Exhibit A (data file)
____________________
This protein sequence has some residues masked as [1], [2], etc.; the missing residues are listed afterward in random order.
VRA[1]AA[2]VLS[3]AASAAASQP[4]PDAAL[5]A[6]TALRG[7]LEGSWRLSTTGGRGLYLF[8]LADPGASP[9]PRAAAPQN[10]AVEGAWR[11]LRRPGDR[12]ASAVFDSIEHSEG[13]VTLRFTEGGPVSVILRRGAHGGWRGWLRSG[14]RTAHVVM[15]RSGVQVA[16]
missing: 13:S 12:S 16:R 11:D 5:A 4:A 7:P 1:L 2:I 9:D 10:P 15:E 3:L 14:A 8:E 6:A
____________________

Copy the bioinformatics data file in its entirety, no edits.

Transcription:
This protein sequence has some residues masked as [1], [2], etc.; the missing residues are listed afterward in random order.
VRA[1]AA[2]VLS[3]AASAAASQP[4]PDAAL[5]A[6]TALRG[7]LEGSWRLSTTGGRGLYLF[8]LADPGASP[9]PRAAAPQN[10]AVEGAWR[11]LRRPGDR[12]ASAVFDSIEHSEG[13]VTLRFTEGGPVSVILRRGAHGGWRGWLRSG[14]RTAHVVM[15]RSGVQVA[16]
missing: 13:S 12:S 16:R 11:D 5:A 4:A 7:P 1:L 2:I 9:D 10:P 15:E 3:L 14:A 8:E 6:A